Pay attention to The Ray, urges WheelRight’s John Catling
First publishedin World Highways
Development of a connected and sustainable highway needs dedicated leaders within institutions, companies and governments. Europe should take heed of The Ray initiative in the US, argues John Catling
Development of the connected and sustainable highways is moving quickly in the US and the Far East but progress in Europe is much less impressive. One example of a connected highway that offers an interesting model for European transport planners and policymakers is The Ray, a 29km stretch of Interstate 85 in the state of Georgia.
Originally established by a charitable foundation, The Ray offers an inspiring vision of a sustainable highway, even for the near future. Drivers crossing the state line from Alabama to Georgia first see photovoltaic panels rising above a rest stop, part of a sustainable electric vehicle charging station. A section of road comprising solar paving, developed by the French company Wattway, a Colas subsidiary, has turned a small section of the visitor’s centre into a testing ground for solar roadway technology.
Also, now showcased on The Ray is WheelRight’s tyre monitoring technology. A driver can measure a car’s tyre pressure and tread depth within seconds by just driving over an embedded strip in the road. In the next few years, the addition of solar panels, sustainable landscaping and Internet of Things technology will make this an even smarter, more sustainable - and revenue-generating - road.
How did this forward-looking test-bed come into existence?
The Georgia state government named a stretch of the I-85 after Ray C. Anderson, who died aged 77 in 2011. Anderson was a progressive-minded engineer who founded and built up Interface, a large global modular carpet manufacturer based in La Grange, Georgia, in 1973. It was business as usual until 1994 when he recalled that he read Paul Hawken’s book “The Ecology of Commerce”. He later told US media that it made him think about the damaging effect of this business-as-usual could have on the environment.
“It was like a spear in the chest,” he told the Atlanta Journal-Constitution newspaper. “I was convicted as a plunderer of the Earth.”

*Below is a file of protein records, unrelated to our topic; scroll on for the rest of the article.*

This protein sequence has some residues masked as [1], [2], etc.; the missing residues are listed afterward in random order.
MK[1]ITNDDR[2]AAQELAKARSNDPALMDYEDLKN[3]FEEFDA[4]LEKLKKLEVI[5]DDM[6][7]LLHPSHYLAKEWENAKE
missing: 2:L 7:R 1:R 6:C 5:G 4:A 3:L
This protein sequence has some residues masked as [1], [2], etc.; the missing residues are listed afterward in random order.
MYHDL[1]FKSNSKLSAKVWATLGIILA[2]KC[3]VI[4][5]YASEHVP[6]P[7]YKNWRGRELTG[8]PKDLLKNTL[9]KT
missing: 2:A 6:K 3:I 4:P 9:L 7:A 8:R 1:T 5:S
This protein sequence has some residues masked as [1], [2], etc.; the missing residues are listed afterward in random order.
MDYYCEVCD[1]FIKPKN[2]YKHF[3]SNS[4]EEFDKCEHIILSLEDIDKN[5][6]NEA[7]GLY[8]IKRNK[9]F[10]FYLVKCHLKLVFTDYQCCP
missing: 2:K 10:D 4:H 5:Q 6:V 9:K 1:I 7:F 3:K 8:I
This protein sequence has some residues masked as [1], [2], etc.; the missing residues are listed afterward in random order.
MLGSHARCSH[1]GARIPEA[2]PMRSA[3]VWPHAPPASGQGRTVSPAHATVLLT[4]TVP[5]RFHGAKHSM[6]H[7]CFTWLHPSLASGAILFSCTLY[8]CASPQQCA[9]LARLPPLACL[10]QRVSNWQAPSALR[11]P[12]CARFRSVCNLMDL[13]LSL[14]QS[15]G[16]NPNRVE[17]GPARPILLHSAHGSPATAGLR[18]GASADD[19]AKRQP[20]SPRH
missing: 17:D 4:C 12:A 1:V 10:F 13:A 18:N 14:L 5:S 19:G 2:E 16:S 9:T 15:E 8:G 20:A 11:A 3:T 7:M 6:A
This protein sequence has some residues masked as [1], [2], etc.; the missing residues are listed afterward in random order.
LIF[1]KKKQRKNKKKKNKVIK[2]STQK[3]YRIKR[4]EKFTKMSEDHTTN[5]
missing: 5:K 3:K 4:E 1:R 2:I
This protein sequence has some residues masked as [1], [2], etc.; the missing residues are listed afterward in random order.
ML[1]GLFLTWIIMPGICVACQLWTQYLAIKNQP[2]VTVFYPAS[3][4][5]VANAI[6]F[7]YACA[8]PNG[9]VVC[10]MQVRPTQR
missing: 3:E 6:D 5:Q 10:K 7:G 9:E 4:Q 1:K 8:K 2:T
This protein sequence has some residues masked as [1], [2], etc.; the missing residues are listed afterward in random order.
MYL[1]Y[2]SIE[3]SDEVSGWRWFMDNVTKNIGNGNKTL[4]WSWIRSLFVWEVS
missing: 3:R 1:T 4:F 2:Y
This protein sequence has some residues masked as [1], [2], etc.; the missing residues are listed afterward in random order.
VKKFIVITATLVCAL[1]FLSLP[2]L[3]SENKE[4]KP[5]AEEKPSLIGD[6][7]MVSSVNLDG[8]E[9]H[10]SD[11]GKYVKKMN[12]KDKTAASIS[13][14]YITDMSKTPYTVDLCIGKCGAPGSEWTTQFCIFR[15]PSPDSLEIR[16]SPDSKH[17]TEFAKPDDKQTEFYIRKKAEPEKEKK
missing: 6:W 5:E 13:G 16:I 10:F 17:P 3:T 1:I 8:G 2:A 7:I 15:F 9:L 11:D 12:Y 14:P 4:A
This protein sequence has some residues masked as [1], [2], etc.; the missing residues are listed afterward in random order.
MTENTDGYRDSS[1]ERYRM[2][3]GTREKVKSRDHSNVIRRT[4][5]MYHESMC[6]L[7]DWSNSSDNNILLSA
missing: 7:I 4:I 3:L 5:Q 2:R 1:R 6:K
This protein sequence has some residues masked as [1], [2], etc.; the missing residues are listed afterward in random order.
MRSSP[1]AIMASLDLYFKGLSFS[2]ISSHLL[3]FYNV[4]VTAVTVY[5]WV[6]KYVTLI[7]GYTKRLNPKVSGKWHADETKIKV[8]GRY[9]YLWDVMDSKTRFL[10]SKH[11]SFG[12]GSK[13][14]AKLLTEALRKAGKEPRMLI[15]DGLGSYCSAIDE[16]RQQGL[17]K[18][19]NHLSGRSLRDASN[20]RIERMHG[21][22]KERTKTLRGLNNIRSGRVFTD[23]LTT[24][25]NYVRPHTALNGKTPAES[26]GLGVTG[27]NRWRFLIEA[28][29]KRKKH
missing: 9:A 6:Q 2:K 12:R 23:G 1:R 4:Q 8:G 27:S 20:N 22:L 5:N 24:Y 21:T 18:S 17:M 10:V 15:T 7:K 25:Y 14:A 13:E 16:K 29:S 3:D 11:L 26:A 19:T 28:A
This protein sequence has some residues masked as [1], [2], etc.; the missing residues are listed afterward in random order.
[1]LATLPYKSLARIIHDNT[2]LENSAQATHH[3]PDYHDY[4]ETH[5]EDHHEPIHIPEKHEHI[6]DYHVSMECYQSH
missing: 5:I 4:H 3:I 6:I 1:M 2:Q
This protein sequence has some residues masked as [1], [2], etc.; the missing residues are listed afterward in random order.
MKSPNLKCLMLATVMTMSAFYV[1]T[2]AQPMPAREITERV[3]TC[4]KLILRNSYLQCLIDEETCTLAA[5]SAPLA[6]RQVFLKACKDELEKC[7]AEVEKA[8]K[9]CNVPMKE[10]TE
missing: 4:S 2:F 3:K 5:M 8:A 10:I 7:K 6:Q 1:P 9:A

Anderson set about what he called “mission zero” to make Interface a sustainable company by 2020 through using recycled material and renewable energy. He was often called the greenest chief executive in the US.
It is this sort of leadership and commitment that will push forward development of tomorrow’s highway infrastructure in Europe, according to an advisor to The Ray project. “There is nothing quite like The Ray in Europe,” said Andy Milton, a project leader at Innovia Technology, a technology and innovation consultancy based in Cambridge, England.
“It takes leadership and commitment, which in The Ray’s case is provided by the charity organisation, to spearhead projects. And then connectivity and collaboration between global companies and the public sector is essential for more projects like The Ray.”
New technologies need a proving ground to collect enough data in real-life situations to prove effectiveness and efficiencies and The Ray provides this. “Importantly, The Ray allows buyers of products and investors in companies to see performances.”
There is also the philosophy that the sum of the technologies installed together along a road is greater than their individual effectiveness on that stretch of tarmac, he explains. For example, a lot of money could be saved if solar-powered road studs were used to help guide drivers of regular vehicles. Meanwhile, autonomous vehicles wouldn’t need as much street lighting. Energy savings would be substantial.
When Anderson died in 2011, family members, who were in the process of figuring out the best way to use the endowment left to their not-for-profit foundation set up by Anderson, felt a dirty highway was not the best way to remember the legacy of a green industrialist. So began a partnership between the Ray C. Anderson Foundation, Interface, the Georgia Conservancy and the Georgia Institute of Technology’s School of Architecture.